BRADFORD Council has little power to force landowners to build housing on their sites - a planning chair has said.

Councillor David Warburton was responding to a call for affordable housing to be built on a vacant site in Keighley town centre, rather than in the Long Lee area of the town.

An application to build 61 homes on the site, a field off Long Lee Lane, was approved by the Council’s Regulatory and Appeals Committee yesterday.

The application had been submitted by Yorkshire Housing, and come a few years after an application to build 58 houses on the same site was approved but never implemented.

The new application would see all the homes classed as affordable - with two thirds being rent to buy and shared ownership and one third “affordable rent”.

At last week's meeting members had been advised to approve the plans.

Keighley town councillor Clare Abbeton spoke in opposition to the scheme, saying: “We’re concerned about this development in Long Lee. Other areas of Long Lee are being developed and all these houses will make the area one big corridor.

“The infrastructure isn’t there. It is a narrow road that is already extremely congested. There are not enough schools in Long Lee and there aren’t enough GPs.

“There are various different areas in Keighley we feel will be much more suitable for affordable housing, including down the bottom of Coney Lane where they were going to build the retail park.”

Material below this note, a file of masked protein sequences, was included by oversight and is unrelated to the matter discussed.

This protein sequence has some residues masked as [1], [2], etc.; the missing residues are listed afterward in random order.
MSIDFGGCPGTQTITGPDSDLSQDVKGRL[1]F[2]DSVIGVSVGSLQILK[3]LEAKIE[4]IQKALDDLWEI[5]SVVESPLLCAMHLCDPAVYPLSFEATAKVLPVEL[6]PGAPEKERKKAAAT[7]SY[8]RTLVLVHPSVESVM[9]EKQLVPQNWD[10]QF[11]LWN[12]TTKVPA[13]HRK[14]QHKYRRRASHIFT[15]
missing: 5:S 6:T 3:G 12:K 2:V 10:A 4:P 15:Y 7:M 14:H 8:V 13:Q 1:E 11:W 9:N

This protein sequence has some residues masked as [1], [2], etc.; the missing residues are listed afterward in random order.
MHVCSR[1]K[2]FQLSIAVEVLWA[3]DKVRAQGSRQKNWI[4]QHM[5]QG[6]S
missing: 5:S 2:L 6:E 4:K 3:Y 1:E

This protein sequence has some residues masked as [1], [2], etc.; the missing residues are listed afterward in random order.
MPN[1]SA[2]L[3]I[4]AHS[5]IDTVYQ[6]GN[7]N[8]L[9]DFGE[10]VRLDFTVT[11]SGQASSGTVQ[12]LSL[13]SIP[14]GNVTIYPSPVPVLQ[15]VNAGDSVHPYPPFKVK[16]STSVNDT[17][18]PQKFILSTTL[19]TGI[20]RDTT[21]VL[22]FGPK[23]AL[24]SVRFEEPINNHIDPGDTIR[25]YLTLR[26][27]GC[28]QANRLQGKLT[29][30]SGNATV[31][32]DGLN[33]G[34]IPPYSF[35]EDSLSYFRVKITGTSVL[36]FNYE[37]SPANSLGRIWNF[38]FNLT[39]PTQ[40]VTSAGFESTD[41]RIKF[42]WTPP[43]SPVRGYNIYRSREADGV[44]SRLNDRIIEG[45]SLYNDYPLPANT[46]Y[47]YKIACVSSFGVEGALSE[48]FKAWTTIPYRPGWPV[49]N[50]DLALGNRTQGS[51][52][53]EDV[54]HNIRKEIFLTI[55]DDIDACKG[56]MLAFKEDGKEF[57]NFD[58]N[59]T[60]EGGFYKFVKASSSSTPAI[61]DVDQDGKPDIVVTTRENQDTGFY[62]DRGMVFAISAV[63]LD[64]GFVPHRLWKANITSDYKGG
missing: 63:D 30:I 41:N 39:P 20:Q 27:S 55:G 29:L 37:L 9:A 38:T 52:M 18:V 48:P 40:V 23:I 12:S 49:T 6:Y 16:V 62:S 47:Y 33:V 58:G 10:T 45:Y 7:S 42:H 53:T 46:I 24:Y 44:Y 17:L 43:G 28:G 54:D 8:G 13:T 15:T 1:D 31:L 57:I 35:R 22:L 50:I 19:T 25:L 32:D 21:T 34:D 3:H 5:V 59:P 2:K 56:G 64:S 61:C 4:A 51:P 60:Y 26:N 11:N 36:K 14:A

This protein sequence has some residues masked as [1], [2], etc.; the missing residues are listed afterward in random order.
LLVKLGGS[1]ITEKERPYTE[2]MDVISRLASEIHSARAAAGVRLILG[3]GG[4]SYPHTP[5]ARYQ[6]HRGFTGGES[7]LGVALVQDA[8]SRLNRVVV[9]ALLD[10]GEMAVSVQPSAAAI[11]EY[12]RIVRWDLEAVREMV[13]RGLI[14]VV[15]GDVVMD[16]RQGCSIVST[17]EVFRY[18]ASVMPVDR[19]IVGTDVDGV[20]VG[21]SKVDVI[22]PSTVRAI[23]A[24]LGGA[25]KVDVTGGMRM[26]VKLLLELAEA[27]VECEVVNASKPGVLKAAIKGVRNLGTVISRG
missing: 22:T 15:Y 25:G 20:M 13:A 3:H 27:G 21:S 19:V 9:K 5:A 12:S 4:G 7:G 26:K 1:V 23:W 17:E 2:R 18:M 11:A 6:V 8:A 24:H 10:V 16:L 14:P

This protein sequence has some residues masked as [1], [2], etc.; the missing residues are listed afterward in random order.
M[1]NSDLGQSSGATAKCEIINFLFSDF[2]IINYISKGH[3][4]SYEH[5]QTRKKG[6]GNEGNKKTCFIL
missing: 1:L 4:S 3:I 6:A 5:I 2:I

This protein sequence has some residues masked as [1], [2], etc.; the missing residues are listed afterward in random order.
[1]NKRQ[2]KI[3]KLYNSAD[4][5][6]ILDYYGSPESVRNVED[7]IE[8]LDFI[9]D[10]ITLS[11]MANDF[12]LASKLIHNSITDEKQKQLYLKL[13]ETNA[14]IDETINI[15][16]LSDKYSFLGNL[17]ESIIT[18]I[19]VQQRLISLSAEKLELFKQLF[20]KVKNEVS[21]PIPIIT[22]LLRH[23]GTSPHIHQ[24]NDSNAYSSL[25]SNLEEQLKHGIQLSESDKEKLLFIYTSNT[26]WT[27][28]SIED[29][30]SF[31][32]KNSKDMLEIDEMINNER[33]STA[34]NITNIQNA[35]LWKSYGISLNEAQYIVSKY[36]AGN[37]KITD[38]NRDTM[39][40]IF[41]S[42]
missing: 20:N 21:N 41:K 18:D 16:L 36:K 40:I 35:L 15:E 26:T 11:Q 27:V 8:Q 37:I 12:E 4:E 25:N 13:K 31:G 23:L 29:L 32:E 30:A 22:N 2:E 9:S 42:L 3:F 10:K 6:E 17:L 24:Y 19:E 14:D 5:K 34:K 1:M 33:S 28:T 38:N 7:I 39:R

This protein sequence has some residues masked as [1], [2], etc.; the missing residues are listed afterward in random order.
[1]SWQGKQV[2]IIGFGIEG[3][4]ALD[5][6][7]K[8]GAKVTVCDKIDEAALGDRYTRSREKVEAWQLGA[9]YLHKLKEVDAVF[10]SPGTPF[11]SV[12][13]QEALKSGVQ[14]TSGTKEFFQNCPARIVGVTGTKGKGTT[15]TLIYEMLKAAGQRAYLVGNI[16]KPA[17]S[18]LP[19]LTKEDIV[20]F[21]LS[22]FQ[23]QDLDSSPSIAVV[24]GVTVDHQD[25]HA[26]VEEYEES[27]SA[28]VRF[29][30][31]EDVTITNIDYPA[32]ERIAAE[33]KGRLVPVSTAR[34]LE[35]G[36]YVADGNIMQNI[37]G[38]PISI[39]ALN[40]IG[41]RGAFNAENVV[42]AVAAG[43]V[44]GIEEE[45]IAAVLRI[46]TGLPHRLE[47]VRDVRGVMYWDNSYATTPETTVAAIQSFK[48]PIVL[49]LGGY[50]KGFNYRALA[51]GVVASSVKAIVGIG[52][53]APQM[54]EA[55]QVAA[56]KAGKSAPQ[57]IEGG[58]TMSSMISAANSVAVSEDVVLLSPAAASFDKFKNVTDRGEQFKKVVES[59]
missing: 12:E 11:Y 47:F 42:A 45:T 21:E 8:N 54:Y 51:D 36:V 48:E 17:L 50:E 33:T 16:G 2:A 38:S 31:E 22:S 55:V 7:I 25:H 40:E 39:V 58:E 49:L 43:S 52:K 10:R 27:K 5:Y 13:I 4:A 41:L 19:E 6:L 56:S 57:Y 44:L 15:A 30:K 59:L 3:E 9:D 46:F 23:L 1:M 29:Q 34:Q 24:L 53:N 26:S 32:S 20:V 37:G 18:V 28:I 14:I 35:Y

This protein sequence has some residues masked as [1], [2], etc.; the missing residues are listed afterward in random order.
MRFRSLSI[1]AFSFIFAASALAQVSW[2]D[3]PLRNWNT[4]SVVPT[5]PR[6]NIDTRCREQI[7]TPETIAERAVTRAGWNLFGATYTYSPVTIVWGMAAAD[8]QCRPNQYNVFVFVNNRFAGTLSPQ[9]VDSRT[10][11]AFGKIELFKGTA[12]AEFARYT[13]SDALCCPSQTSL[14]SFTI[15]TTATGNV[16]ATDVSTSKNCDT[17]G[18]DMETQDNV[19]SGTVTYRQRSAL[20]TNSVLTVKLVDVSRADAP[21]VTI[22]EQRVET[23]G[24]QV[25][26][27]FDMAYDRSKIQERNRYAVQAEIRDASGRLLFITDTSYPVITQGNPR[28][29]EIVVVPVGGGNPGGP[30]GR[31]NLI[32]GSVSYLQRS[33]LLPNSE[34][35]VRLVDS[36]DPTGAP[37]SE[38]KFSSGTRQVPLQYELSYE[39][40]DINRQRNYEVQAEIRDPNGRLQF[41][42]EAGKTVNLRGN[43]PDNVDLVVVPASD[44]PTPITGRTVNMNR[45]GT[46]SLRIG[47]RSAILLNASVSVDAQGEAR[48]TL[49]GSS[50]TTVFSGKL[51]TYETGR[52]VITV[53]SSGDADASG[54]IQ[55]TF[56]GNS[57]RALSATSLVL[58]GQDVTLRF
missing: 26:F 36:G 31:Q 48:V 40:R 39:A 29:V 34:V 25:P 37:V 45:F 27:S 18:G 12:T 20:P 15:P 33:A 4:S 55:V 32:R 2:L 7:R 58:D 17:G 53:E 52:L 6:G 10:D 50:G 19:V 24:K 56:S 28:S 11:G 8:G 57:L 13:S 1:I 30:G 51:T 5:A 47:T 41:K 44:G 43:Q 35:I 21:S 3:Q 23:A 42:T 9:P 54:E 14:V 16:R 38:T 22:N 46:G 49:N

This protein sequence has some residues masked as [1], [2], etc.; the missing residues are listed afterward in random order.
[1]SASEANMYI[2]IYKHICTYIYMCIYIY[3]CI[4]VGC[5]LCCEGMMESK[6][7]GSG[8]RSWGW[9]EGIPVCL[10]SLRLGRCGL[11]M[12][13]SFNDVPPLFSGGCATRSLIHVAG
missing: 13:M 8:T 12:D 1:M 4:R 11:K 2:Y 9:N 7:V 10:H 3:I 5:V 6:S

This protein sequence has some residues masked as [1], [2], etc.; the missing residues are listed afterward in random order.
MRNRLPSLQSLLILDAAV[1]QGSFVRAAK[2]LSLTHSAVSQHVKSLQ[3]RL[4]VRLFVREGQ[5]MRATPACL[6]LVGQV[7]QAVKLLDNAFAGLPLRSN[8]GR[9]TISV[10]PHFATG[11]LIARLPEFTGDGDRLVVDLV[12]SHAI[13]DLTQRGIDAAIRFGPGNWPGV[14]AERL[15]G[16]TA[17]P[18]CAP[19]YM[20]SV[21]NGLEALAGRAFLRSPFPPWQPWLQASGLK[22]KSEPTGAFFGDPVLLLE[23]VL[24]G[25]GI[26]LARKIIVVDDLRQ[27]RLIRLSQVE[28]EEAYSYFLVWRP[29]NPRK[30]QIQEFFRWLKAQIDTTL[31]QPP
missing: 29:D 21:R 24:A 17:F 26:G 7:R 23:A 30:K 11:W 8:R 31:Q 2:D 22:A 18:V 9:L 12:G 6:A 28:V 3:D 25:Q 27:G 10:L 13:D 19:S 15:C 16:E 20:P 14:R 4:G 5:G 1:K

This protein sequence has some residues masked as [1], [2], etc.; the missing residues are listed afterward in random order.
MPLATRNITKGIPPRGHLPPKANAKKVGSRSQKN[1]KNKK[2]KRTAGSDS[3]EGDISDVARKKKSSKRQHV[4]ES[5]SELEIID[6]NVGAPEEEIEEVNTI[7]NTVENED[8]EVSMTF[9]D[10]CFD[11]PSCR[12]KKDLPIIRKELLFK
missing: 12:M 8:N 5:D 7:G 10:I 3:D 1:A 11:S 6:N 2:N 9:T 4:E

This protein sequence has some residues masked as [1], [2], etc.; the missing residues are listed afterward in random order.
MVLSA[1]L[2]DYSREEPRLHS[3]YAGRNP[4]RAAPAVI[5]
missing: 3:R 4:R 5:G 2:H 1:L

She was referring to the planned Aire Valley Shopping Centre, a stalled development that has left a huge town centre site empty for a number of years.

Cllr Warburton replied: “We’d love to see that site developed, it is just a case of finding a developer that wants to take on such a site.

“It is out of our hands because it is in private ownership. I’d love to see it developed as a mixed use site, but it is just getting a developer on board.”

The committee also heard from Sophie Brown, Head of Business Development at Airedale NHS Foundation Trust. The trust had recommended that if approved, the developer be required to pay £69,236 to the trust.

She argued that new homes would lead to increased hospital admissions and strain on the service.

Planning officers said the houses might lead to populations of an area being re-distributed, but would not lead to an increase in population.

They said it was not local or national planning policy to require developers to pay sums of money to local health trusts when they build housing in an area.

Councillor Alan Wainwright said: “We’re in dire need of affordable housing across Bradford. This site is allocated for housing, it is not Greenbelt. Personally I think it is a good thing.”

Members voted to approve the plans.